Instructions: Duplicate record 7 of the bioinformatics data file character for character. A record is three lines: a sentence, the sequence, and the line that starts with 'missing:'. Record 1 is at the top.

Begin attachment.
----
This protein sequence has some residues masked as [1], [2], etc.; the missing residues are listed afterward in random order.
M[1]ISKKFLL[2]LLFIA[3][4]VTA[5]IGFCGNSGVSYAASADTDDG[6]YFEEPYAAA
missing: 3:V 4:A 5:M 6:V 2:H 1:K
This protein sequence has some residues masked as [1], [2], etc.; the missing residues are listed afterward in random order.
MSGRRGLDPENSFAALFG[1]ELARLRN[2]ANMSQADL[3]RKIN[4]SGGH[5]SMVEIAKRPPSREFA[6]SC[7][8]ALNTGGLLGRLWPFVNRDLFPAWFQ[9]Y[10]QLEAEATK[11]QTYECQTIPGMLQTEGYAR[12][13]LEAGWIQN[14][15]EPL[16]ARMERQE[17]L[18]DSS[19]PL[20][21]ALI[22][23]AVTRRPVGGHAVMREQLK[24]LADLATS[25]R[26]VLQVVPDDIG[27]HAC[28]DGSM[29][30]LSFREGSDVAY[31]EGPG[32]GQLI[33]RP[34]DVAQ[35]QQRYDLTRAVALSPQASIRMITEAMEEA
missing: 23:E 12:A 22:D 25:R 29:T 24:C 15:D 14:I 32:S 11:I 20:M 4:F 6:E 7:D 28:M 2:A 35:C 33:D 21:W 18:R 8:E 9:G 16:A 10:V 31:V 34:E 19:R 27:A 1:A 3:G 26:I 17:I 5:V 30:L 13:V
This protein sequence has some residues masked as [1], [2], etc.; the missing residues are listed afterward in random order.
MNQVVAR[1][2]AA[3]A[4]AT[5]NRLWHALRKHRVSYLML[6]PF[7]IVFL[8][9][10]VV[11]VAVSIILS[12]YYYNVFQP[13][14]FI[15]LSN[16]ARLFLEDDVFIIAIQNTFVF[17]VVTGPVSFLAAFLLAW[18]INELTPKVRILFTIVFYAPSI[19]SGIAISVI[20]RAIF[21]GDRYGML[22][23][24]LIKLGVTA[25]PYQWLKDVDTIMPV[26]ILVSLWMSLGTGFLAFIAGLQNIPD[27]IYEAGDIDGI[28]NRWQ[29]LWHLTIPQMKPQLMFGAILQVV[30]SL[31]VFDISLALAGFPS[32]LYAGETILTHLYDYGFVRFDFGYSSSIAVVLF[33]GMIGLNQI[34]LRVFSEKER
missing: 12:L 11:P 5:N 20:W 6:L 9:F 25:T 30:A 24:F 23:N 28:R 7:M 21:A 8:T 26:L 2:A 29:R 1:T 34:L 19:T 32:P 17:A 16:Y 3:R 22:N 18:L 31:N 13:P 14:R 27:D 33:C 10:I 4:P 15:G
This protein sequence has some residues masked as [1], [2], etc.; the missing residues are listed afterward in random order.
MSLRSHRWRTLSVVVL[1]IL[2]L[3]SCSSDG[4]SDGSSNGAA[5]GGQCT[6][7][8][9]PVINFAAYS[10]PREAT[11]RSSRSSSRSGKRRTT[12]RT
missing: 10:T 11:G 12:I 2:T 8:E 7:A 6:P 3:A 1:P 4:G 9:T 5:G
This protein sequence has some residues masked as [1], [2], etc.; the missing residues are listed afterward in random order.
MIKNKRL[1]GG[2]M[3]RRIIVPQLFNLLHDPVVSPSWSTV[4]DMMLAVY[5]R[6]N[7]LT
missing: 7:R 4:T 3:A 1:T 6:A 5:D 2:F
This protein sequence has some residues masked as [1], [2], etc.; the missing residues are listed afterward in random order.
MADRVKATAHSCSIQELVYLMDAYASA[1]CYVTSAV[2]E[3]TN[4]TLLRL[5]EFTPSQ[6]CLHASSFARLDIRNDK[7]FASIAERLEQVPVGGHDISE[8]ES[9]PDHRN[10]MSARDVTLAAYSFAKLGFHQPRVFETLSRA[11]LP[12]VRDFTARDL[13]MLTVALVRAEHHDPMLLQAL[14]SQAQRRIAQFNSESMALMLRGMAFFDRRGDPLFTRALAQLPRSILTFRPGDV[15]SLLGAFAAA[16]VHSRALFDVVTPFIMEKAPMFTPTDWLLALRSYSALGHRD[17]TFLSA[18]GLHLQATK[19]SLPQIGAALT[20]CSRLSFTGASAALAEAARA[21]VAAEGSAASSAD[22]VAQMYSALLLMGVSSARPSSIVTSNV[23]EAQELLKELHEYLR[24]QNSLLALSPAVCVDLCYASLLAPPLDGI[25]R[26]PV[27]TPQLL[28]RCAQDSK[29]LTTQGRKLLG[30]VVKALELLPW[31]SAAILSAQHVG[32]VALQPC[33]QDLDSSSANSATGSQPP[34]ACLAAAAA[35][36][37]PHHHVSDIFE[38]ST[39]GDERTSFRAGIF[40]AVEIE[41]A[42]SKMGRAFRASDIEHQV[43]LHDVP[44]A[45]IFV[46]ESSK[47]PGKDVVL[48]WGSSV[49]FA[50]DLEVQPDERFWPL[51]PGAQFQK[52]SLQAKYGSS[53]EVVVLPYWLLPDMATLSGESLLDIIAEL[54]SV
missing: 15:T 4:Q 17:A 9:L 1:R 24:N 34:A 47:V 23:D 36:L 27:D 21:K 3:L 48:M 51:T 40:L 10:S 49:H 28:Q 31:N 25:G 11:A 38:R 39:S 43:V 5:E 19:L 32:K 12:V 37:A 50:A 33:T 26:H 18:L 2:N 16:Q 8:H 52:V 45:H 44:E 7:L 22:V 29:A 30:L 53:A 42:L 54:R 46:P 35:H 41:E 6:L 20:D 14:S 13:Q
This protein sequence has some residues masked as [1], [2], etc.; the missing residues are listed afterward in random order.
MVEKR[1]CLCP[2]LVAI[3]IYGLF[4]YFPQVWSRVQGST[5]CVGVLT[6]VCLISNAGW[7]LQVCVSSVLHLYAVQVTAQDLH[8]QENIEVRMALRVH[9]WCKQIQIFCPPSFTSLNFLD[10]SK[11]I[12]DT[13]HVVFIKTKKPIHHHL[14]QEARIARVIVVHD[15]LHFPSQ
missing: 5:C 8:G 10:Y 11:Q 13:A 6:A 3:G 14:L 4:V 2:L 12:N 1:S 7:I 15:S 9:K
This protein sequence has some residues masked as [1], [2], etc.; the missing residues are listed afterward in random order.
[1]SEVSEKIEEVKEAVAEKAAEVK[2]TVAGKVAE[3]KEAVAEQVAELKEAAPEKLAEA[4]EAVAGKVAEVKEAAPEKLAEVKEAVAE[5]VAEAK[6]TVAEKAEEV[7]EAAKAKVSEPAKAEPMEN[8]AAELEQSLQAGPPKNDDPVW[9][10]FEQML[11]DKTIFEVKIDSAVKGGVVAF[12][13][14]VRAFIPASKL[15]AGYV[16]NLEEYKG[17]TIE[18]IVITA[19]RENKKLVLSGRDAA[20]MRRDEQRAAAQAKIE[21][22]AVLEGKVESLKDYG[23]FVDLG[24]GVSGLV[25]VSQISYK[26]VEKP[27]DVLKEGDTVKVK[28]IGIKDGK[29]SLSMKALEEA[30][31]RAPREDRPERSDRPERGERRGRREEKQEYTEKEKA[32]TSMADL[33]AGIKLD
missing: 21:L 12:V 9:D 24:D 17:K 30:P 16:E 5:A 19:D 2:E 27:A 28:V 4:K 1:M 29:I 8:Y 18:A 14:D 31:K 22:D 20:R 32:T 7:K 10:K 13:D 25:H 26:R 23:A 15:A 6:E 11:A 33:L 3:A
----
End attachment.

This protein sequence has some residues masked as [1], [2], etc.; the missing residues are listed afterward in random order.
MVEKR[1]CLCP[2]LVAI[3]IYGLF[4]YFPQVWSRVQGST[5]CVGVLT[6]VCLISNAGW[7]LQVCVSSVLHLYAVQVTAQDLH[8]QENIEVRMALRVH[9]WCKQIQIFCPPSFTSLNFLD[10]SK[11]I[12]DT[13]HVVFIKTKKPIHHHL[14]QEARIARVIVVHD[15]LHFPSQ
missing: 5:C 8:G 10:Y 11:Q 13:A 6:A 3:G 14:L 4:V 2:L 12:N 1:S 7:I 15:S 9:K